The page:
She has a story to tell, and she -- would be best advised to tell everything she knows.
CAMEROTA: A.B., John, thank you both very much.
OK. Let's go back down to Lower Manhattan where Chris is reporting after the terror attack from yesterday -- Chris.
CUOMO: All right. So, Alisyn, this is the deadliest terror attack since 9/11 to hit New York City. And there's a helplessness because this is the place that was supposed to be the safest.
We're in the shadow of the New World Trade Center. You have the Joint Terrorism Task Force that's right here. You have the police headquarters that's right here, and yet somebody with a truck was able to do so much death and destruction to cause that much.
So, on the flip side for investigators, there are new indications of what they have to look out for. What is a soft target? What are these vehicle attacks really about? How can you access them?
And where this man was from is a part of the world we have not focused on when it comes to the origination of terror.
What are the clues? What are the questions? We have new information, next.
CUOMO: All right. Eight lives lost, a dozen, maybe more, injured, all by a guy with a truck. He hit New York City.
This is the deadliest terror attack here in New York since 9/11. And it happened in one of the safest assumed places in the world.
[06:45:03] That's the World Trade Center. You have the Joint Terrorism on Task Force that's right here. You have police headquarters that's right here.
The police presence down here on a regular basis is overwhelming and yet it was able to happen in such simple yet terrible fashion. What do we do about this emerging threat?
Put up the map of what we've seen with what you could call vehicle borne attacks. We've seen them all over the world.
Now, there's a reason that we're seeing them. There's an evolution in a threat. There's an evolution in the call. And there's a positive in this and a negative in terms of what it means, in terms of the terror threat.
We're going to talk about that right now. We have two great guests to break down this threat and what to do about it. We got Paul Cruickshank, CNN terror analyst, also with CTC sentinel. And we have Michael Weiss who is a CNN national security analyst. Michael is with me right now.
Now, when we talk about the vehicles and the map is there, we've seen them all over the place, there is a plus and a minus to that. The plus is, you could do it even here. He hopped a curb, killed eight people, could have killed more if he hadn't rammed into a school bus right down the street from us.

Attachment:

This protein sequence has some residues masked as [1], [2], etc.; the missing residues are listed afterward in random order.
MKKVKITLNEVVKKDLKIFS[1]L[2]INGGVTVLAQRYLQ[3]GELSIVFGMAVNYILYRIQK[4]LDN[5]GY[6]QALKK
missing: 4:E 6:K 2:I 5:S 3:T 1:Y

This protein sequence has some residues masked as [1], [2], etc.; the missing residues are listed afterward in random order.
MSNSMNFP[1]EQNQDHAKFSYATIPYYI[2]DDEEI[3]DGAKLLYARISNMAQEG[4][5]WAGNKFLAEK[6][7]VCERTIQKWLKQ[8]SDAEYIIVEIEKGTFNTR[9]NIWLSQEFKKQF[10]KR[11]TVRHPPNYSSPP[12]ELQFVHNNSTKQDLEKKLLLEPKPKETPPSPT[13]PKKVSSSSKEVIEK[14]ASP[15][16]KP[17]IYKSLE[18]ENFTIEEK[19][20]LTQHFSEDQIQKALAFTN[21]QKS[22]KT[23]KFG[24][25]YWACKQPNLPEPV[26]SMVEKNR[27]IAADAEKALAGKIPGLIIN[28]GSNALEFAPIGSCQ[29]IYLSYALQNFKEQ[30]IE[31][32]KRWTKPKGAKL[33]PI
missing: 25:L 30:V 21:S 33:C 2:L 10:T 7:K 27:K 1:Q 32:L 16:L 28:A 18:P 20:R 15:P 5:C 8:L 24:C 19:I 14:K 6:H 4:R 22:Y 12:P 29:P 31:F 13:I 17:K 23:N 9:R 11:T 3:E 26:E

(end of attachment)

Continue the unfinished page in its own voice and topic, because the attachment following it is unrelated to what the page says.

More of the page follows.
And yet it is also proof of the deterioration of their ability to organize, get real weapons and do things. I'm talking about ISIS and ISIS-inspired types.
MICHAEL WEISS, CNN INTERNATIONAL AFFAIRS ANALYST: Right.
CUOMO: Is that right?
WEISS: Yes, more or less. I mean, the idea of pulling off the spectacular on a scale of 9/11,that is far more difficult, the planning, the months of planning that goes into that, that's not something that an organization that has just lost its de facto capital is probably looking to do.
But I put an important caveat on that, which is using vehicles, using knifes, using rocks, rudimentary crude devices to just kill and maim as many people as possible, that injunction was issued by Abu Muhammad al-Adnani, the spokesman of ISIS in 2014 before they'd even lose the city of Kobani.
And I stress that because -- Kobani, being northern Kurdish city the coalition went to war in Syria to reclaim. I stress that because there's a misconception these foreign attacks bear some direct relationship to ISIS' losses on the battlefield.
I would argue the emphasis on foreign operations has been increased as their caliphate continues to shrink and now crumble. But they have always had this objective, Chris. They've always wanted to export jihad to the West even when it was Zarqawi who was leading the franchise.
Remember, he tried to perpetrate two major attacks in Amman, Jordan. One was a chemical weapons attack, which thankfully was aborted. The other was a successful hotel bombing which the Jordanians consider their 9/11. There are also attacks that al Qaeda and Iraq was planning in Europe going back now 15 years.
So, this isn't really anything new but, yes, the adaptation, if you will, knowing that counterterrorism officials are more on guard, populations are more sort of inured to this threat, anyone who can get behind the wheel of a car, and as you say, just mow over loads of people.
CUOMO: Look, and the good news is, what are we seeing behind us? Life is going on. The aspect of terrorism is to scare you out of your norms. You're not seeing it here. We had the Halloween parade. People were out. I was down here.
There's a numbness. There is a reality people have to deal with.
So, Paul, that takes us to the aspect of who did this and why they did this? What do we know so far?
PAUL CRUICKSHANK, CNN TERRORISM ANALYST: Well, we know they pledge allegiance towards ISIS. We don't know a lot more beyond that, when this individual was radicalized. Most of the foreign born violent extremists after coming into the United States according to a DHS assessment which was released earlier this year. So, quite possible he was radicalized inside the United States.
Did he have any ties to any extremist networks in the United States where there was a major counterterrorism investigation launched in New York City by the FBI in 2014 into a group of Uzbeks and Central Asians trying to join ISIS in Syria and Iraq who were discussing shooting President Obama, launching an attack on Coney Island?